The composition of the hemicellulosic fractions obtained from the DMSO-soluble hemicelluloses of Neosinocalamus affinis is shown in Table 2. Whatever fraction it is, xylose is the predominant composition accounting for 93.6–95.4% of the total sugar. Arabinose and glucuronic acid are the other two main components, which account for 2.8–4.0% and 1.1–1.5%, respectively. This result suggests that glucuronoarabinoxylans are the substantial proportion of hemicelluloses in the cell wall of Neosinocalamus affinis, and this is in accordance with those found in other bamboo species [22]. Less galactose (0.3–0.5%) and glucose (0.5–1.0%) are also present in the fractions. The small portion of galactose may come from arabinogalactan, and the glucose is probably due to β-D-glucan, which is a group of polysaccharides found in the cell wall of grain, including grasses and cereals, and this needs to be further proved [23, 24]. Arabinoxylan and glucuronoarabinoxylan with various botanic resources own the same basic chemical structure; they differ in the manner of the xylan backbone. The main differences were found in the ratio of arabinose to xylose (Ara/Xyl) and glucuronic acid to xylose (GlcA/Xyl), in the relative proportions and sequence of various linkages between these sugars, and in the presence of other substituents [25, 26]. The ratios of Ara/Xyl and GlcA/Xyl reflect the degree of linearity or branching of hemicelluloses [27]. Based on the data in Table 1, little differences exist in composition of sugars among H30, H50, and H90. With increasing the concentration of ethanol, there is also no apparent variation in Ara/Xyl and GlcA/Xyl, and this means the three fractions almost have the same degree of branching. The composition of H70 shows an obvious different result; it has the highest xylose component (95.4%) and the contents of arabinose and glucose as well as glucuronic acid are much lower compared with the other three fractions. The two molar ratios, Ara/Xyl (0.029) and GlcA/Xyl (0.011), are also much less than that of the others. This suggests that the DMSO-soluble hemicellulosic fraction H70 has more linear chemical structure.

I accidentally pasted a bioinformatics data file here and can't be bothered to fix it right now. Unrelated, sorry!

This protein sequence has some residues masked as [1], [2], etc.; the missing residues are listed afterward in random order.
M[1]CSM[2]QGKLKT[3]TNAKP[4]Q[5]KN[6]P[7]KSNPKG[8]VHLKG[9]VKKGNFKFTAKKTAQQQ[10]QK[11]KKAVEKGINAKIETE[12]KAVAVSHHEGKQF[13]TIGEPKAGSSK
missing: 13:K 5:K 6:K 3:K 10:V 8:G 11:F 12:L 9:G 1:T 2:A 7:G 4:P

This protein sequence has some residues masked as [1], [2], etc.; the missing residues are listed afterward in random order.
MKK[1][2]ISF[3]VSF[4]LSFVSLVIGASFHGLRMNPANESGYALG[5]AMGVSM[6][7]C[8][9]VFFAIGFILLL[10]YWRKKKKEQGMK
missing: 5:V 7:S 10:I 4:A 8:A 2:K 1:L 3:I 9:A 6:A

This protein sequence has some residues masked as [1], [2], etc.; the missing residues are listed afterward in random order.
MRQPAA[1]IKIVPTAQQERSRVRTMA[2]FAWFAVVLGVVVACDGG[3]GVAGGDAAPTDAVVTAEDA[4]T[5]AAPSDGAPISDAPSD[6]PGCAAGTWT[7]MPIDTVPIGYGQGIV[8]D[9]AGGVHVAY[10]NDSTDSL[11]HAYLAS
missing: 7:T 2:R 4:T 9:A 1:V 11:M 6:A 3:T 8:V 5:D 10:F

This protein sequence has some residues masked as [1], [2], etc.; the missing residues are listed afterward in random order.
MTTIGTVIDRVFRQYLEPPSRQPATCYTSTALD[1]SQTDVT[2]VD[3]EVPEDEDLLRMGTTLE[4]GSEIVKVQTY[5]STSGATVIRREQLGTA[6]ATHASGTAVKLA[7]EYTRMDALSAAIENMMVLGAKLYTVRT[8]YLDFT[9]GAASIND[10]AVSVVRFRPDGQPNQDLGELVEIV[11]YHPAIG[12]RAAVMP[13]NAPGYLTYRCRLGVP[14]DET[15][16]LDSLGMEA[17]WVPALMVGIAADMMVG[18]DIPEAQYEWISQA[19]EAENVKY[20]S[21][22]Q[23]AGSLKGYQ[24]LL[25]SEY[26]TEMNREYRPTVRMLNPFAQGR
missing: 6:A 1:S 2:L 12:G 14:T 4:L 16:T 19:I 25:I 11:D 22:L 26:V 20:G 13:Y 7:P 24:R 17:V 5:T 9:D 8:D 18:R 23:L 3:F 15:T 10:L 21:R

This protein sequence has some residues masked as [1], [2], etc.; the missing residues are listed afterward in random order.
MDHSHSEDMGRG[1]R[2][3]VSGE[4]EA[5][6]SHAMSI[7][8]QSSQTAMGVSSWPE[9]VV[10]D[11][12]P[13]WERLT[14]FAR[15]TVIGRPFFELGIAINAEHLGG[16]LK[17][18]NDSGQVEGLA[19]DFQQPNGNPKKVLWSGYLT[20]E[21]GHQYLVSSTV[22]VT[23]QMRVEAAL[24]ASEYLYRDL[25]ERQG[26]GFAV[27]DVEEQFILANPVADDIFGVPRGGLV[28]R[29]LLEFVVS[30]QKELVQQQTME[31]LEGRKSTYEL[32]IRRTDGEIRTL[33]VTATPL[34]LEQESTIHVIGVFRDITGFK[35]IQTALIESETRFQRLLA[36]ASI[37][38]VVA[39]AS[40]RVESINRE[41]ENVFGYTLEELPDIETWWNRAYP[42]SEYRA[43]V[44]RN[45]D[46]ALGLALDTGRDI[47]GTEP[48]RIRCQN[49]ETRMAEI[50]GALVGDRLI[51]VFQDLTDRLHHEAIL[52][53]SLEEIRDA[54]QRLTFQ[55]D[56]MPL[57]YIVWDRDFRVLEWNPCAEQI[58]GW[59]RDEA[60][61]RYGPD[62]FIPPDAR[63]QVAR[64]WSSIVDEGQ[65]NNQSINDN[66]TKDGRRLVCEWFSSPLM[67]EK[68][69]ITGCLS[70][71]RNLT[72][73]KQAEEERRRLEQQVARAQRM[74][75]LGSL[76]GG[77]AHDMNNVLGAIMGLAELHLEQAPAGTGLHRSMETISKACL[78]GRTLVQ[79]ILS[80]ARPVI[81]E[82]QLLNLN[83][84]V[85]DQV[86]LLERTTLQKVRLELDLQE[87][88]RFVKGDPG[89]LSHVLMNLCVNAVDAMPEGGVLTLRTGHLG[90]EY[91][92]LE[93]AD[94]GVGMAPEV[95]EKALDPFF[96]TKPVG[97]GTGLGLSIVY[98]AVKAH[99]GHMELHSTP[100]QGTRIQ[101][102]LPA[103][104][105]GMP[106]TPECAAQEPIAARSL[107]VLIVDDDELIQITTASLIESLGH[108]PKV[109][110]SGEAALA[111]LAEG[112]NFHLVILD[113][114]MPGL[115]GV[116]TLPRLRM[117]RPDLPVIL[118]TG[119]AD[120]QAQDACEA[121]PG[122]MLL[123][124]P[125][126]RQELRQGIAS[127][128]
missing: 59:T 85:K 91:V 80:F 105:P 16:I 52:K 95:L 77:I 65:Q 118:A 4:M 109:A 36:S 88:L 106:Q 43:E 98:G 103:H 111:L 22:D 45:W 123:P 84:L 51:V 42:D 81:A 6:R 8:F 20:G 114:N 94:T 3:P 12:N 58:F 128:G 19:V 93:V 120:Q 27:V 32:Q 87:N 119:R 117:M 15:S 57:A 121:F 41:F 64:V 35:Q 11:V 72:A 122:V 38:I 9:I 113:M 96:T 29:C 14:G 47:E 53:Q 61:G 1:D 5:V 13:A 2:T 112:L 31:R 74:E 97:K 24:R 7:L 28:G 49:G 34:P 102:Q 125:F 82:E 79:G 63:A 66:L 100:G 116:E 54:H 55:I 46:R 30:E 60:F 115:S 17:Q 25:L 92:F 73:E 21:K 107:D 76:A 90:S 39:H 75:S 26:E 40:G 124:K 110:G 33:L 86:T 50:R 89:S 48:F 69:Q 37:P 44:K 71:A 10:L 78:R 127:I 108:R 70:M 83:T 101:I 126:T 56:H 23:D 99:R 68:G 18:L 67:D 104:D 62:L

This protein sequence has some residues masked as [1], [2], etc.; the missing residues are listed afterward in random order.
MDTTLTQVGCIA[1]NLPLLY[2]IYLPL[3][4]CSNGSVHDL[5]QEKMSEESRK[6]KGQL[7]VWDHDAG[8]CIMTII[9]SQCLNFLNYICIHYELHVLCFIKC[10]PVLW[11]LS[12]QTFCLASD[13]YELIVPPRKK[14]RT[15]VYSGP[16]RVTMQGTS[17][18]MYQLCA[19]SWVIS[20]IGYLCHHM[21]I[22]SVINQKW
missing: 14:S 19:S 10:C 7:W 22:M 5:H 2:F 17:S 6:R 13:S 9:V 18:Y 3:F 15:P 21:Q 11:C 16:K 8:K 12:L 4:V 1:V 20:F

Table 2: The contents of neutral sugars and uronic acid (relative%, w/w) of hemicellulosic fractions obtained from DMSO-extracted and NaOH-extracted hemicelluloses.